by Yun-Han Lin
Those on the market
There are a wide variety of tape dispensers that you can buy from a store that come in different sizes, shapes and materials. The delicate and unique ones are usually designed for smaller tapes, as small sizes make it easier for designers to work on different patterns. In addition, smaller tapes have lower adhesion, so users do not have to pull as hard from the dispenser. The base, therefore, can be built lighter.
After doing some research on the dispensers on the market, we started to build our own. The priority was that the dispenser could function properly, so we had to familiarize ourselves with the basic structure a dispenser and purpose of each part. Then we moved on to the design to make it eye-catching.
… let the work begin!
- Overall design and the base: Getting the right distance between the shaft in the rotary wheel and the blade is crucial, and make sure you leave a space between the two, where users can fit in their fingers to pull the tape. Our focus was to build a dispenser that functions properly, so we just used a simple square design for its appearance and even removed the pen holder form the base.
- Rotary shaft: We used medium density fiberboard (MDF) to build the wheel, and the sides of the shaft were smoothed out, allowing smoother movements.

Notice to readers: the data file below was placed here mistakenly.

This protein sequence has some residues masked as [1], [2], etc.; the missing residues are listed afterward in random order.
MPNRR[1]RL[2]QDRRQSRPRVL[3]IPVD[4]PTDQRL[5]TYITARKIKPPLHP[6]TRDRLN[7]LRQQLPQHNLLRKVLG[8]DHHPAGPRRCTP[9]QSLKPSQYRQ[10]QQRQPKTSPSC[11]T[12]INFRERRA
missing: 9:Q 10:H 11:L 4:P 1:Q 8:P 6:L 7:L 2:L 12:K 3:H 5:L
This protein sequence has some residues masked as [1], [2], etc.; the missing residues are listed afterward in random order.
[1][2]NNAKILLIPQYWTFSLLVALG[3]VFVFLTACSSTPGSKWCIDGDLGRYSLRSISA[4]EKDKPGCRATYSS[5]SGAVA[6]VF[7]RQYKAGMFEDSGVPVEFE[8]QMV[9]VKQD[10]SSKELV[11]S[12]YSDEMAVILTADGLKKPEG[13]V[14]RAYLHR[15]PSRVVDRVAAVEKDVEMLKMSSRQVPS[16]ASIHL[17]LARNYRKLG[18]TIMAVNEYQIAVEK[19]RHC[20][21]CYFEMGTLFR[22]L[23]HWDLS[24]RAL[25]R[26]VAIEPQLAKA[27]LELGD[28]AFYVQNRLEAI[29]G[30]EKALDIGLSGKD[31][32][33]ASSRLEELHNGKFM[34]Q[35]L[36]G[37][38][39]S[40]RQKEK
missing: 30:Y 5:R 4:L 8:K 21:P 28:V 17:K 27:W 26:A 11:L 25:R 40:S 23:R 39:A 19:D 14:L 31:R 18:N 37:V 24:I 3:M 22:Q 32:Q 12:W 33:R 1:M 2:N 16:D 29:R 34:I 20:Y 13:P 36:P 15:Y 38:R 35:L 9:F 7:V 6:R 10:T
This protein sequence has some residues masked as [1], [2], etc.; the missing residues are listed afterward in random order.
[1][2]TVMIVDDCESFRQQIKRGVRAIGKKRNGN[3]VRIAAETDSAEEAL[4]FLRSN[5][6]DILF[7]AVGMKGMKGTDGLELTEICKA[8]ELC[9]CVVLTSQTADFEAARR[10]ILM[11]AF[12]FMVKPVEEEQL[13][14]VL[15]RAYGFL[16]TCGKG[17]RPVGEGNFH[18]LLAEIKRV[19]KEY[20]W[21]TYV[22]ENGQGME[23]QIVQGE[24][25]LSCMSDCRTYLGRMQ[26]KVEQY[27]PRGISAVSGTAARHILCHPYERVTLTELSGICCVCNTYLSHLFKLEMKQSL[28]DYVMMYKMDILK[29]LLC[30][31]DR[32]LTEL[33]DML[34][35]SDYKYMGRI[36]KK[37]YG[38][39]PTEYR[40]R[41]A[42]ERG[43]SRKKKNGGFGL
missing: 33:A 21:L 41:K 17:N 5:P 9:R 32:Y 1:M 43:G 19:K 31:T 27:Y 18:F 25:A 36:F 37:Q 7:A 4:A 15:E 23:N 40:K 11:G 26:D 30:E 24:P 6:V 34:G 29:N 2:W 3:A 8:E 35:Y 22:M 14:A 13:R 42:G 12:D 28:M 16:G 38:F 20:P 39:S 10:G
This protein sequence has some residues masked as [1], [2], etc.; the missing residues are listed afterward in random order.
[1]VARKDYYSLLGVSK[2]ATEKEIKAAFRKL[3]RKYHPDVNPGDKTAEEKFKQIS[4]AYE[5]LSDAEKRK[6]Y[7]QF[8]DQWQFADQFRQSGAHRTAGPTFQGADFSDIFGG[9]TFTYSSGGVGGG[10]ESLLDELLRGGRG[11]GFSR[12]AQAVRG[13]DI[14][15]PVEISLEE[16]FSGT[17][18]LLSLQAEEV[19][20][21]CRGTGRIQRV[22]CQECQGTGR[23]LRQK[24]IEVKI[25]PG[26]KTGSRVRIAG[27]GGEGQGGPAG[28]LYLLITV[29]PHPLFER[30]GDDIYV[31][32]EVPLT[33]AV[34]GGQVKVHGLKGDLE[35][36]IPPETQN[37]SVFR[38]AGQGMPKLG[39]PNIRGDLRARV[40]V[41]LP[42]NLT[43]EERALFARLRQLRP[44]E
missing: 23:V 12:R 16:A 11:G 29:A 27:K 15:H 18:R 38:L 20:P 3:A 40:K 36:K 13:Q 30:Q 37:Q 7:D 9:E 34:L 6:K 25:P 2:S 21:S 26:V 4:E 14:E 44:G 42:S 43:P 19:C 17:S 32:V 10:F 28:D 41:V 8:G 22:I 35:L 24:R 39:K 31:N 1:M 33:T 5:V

- Trench: We just put together two pieces of boards, as most dispensers are designed.
- Blade: To make the dispenser more user-friendly, we used cutter blades specifically made for tape dispensers. The blades came in a peculiar angle, which required extra attention during assembly.
- Weight: We deliberately left some space in the trench to fill in materials that could add more weight to the base. After testing, we found that cement was not heavy enough, or we would need extra space for more cement. To keep the look simple, we tried different kinds of metals and decided to use tiny lead pellets in the end.
- Base: For a non-slip base, we used SRB slip-resistant pads bought from a rubber store.
Then it was done, and it did turn out quite handy! The design and the whole process proved to be a huge success! One thing to be noted is that lead pellets can be costly, and the total budget for all the materials was way higher than the cost of dispensers you could buy in a store. Yet, nothing is more fulfilling than building a piece of work with your own hands! I strongly recommend that everyone try their very own design.
- Medium density fiberboard (MDF)- NT$25
- Lead pellets- NT$216
- SRB rubber pad- NT$5
- Cutting blade- NT$5
The entire making process
News: If you’re interested in finding out more, the full video of the making process will be available at 20:00, 11/15 (Fri.) on the YouTube channel- https://www.youtube.com/user/harryhowiefish.
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